Among Chef Solomon’s fans are some of India’s biggest achievers such as Ratan Tata to Aamir Khan. As he continues his journey of culinary explorations, this time independently, the good chef opens up about what makes Thai Naam works.
Three years after he hung up his chef’s coat after 25 years with the IHCL group (then known as The Taj Group), in early 2020 Chef Ananda Solomon threw open the carved wooden doors of his stellar new restaurant, Thai Naam. It is located in The Orb, an F&B destination in Mumbai, where it abuts the international airport and luxury hotels such as The JW Marriott Sahar. It is a neighbourhood which no international traveller can avoid, one where several corporate offices have found a new home, and where The Taj Santacruz is just a short drive away.
The good chef gave Mumbai its earliest taste of what genuine Thai food is like at Thai Pavilion at The President. He was also the man credited with Mumbai’s earliest and finest coffee shops, Trattoria, and Konkan Café, where he drew from his childhood memories of food from the Deccan Plateau, which he says stretches from Mumbai right up to Karnataka. Chef Solomon’s sojourn with Thai cuisine began in the 1990s when he spent some time in Thailand to learn the art of cooking this herb-infused, aromatic Asian cuisine.
He ultimately coalesced his rich experience to create a note-perfect menu for Thai Naam.
And then COVID happened and within a month of opening, Chef Solomon had to shut down. “I used the time to retrain my team and set up a sustainable home delivery model, creating Bento Boxes for home dining and hosting customised food experiences,” he says. Orders for his food come from as far as south Mumbai, where a large portion of his fan base is located.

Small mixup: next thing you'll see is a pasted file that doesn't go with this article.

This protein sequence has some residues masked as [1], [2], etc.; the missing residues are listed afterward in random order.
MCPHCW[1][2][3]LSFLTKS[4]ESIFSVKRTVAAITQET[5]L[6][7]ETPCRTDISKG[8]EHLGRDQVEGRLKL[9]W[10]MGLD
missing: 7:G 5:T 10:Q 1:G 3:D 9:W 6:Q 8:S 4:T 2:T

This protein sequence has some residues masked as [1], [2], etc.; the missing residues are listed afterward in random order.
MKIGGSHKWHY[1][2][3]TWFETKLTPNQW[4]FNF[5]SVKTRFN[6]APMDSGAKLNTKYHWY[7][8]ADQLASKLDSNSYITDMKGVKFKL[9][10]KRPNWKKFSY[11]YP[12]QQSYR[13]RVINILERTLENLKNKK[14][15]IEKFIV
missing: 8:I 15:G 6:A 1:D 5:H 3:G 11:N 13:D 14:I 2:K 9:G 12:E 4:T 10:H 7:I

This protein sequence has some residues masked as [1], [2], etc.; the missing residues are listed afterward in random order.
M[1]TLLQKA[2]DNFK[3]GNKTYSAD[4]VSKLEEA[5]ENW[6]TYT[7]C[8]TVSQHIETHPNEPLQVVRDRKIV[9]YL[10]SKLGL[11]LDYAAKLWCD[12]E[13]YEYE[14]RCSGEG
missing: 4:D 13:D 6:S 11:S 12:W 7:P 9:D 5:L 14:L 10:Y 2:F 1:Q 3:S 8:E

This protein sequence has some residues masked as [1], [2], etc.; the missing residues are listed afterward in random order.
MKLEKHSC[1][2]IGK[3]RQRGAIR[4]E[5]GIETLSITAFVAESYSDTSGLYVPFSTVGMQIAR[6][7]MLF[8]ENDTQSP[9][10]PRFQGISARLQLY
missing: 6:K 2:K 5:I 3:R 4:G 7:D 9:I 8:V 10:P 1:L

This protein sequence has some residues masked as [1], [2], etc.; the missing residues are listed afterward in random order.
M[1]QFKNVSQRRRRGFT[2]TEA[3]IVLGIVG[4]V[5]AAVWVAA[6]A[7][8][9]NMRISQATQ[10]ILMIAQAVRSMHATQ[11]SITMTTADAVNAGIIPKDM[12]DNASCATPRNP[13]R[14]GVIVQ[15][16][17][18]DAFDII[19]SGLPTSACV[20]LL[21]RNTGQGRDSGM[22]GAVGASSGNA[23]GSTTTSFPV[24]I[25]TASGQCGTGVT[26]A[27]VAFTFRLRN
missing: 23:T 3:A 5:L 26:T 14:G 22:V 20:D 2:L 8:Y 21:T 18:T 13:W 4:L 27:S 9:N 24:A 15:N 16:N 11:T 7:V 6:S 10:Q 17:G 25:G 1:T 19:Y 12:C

At Thai Naam, Chef Solomon serves food from different regions in Thailand. Unlike most chefs who are talking about the need for local sourcing and sustainability, he contends that most of the spices and sauces he uses come from the source he draws the cuisine he serves. “Those who cook Indian food in a country like the US, depend on spices and ingredients imported from India for the real flavours. The same logic works here, too. For authentic Thai flavours, we have to import a lot of your ingredients, some of the fish that you can’t acquire here, and the herbs. In Thai cooking, you use a lot of herbs. You experience the cuisine as much with your nose, as with your tongue. But a lot of other ingredients and vegetables are sourced from within the country.”
Times have been tough, with the threat of closure looming over some of the world’s best restaurants. Chef Solomon believes there is a way to make fine-dine restaurants work even now. “We have to make them more affordable, ensure there is no snob value attached to the food, it is not priced thrice the amount, and your guests and clients are so happy with the dining experience that they give you referrals. Also, you need immense patience.”
He speaks about his father with huge fondness. “He taught me the value of patience. In our home back in Mangalore, he regularly planted mango, jackfruit and other trees which would take almost 10 to 12 years to mature, not with the hope that he will eat the fruit, but with the hope that it will serve the future generations. Running a restaurant is something like that. You work hard, you put out good food, you stand behind the stove and cook yourself, you create an asset that will pay one day.”
Chef Solomon speaks with equal fondness about his mother, from whom he learnt the art of cooking. “The food she cooked was simple, yet it held centuries of heritage within its very flavours.”
Watch the videos to hear Chef Ananda Solomon speak about Thai cuisine, his restaurant and his list of favourites.